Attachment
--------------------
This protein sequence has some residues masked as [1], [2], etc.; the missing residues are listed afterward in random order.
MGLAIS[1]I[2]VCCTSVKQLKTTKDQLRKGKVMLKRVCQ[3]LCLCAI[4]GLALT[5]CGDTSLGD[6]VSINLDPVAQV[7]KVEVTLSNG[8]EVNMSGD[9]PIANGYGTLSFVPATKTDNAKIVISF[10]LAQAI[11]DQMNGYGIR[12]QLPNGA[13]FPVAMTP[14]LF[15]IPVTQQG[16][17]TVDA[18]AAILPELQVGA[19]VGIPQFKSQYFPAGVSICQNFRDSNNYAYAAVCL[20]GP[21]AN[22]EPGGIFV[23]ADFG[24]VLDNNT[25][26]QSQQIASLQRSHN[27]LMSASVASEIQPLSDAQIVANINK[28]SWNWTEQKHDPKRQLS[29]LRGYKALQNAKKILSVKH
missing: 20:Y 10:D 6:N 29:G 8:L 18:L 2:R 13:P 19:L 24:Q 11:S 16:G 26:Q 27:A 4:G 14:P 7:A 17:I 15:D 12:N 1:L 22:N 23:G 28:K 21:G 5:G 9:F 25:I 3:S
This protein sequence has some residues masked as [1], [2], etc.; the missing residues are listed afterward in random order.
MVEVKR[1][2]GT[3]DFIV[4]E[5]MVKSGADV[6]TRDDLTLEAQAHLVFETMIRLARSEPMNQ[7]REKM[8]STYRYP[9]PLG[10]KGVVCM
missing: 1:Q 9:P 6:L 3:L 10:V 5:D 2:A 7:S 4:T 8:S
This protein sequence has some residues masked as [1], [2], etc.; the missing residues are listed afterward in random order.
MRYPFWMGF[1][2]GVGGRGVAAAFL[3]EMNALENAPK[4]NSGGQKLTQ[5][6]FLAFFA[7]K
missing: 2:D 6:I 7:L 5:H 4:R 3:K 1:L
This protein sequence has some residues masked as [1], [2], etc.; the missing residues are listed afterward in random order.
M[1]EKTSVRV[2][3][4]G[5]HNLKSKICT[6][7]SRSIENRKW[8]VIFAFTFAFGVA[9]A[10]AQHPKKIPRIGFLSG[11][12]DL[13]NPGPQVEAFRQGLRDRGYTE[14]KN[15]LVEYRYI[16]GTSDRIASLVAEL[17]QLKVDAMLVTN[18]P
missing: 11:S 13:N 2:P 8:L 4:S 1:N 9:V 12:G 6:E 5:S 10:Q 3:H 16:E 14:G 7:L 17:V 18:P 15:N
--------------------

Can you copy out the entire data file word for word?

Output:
This protein sequence has some residues masked as [1], [2], etc.; the missing residues are listed afterward in random order.
MGLAIS[1]I[2]VCCTSVKQLKTTKDQLRKGKVMLKRVCQ[3]LCLCAI[4]GLALT[5]CGDTSLGD[6]VSINLDPVAQV[7]KVEVTLSNG[8]EVNMSGD[9]PIANGYGTLSFVPATKTDNAKIVISF[10]LAQAI[11]DQMNGYGIR[12]QLPNGA[13]FPVAMTP[14]LF[15]IPVTQQG[16][17]TVDA[18]AAILPELQVGA[19]VGIPQFKSQYFPAGVSICQNFRDSNNYAYAAVCL[20]GP[21]AN[22]EPGGIFV[23]ADFG[24]VLDNNT[25][26]QSQQIASLQRSHN[27]LMSASVASEIQPLSDAQIVANINK[28]SWNWTEQKHDPKRQLS[29]LRGYKALQNAKKILSVKH
missing: 20:Y 10:D 6:N 29:G 8:L 18:L 2:R 13:P 19:L 24:Q 11:S 16:G 26:Q 27:A 4:G 14:P 7:A 17:I 15:D 12:N 1:L 22:N 23:G 28:K 21:G 5:G 9:F 25:I 3:S
This protein sequence has some residues masked as [1], [2], etc.; the missing residues are listed afterward in random order.
MVEVKR[1][2]GT[3]DFIV[4]E[5]MVKSGADV[6]TRDDLTLEAQAHLVFETMIRLARSEPMNQ[7]REKM[8]STYRYP[9]PLG[10]KGVVCM
missing: 1:Q 9:P 6:L 3:L 10:V 5:D 2:A 7:S 4:T 8:S
This protein sequence has some residues masked as [1], [2], etc.; the missing residues are listed afterward in random order.
MRYPFWMGF[1][2]GVGGRGVAAAFL[3]EMNALENAPK[4]NSGGQKLTQ[5][6]FLAFFA[7]K
missing: 2:D 6:I 7:L 5:H 4:R 3:K 1:L
This protein sequence has some residues masked as [1], [2], etc.; the missing residues are listed afterward in random order.
M[1]EKTSVRV[2][3][4]G[5]HNLKSKICT[6][7]SRSIENRKW[8]VIFAFTFAFGVA[9]A[10]AQHPKKIPRIGFLSG[11][12]DL[13]NPGPQVEAFRQGLRDRGYTE[14]KN[15]LVEYRYI[16]GTSDRIASLVAEL[17]QLKVDAMLVTN[18]P
missing: 11:S 13:N 2:P 8:L 4:S 1:N 9:V 12:G 6:E 5:S 10:Q 3:H 16:E 14:G 7:L 17:V 18:P 15:N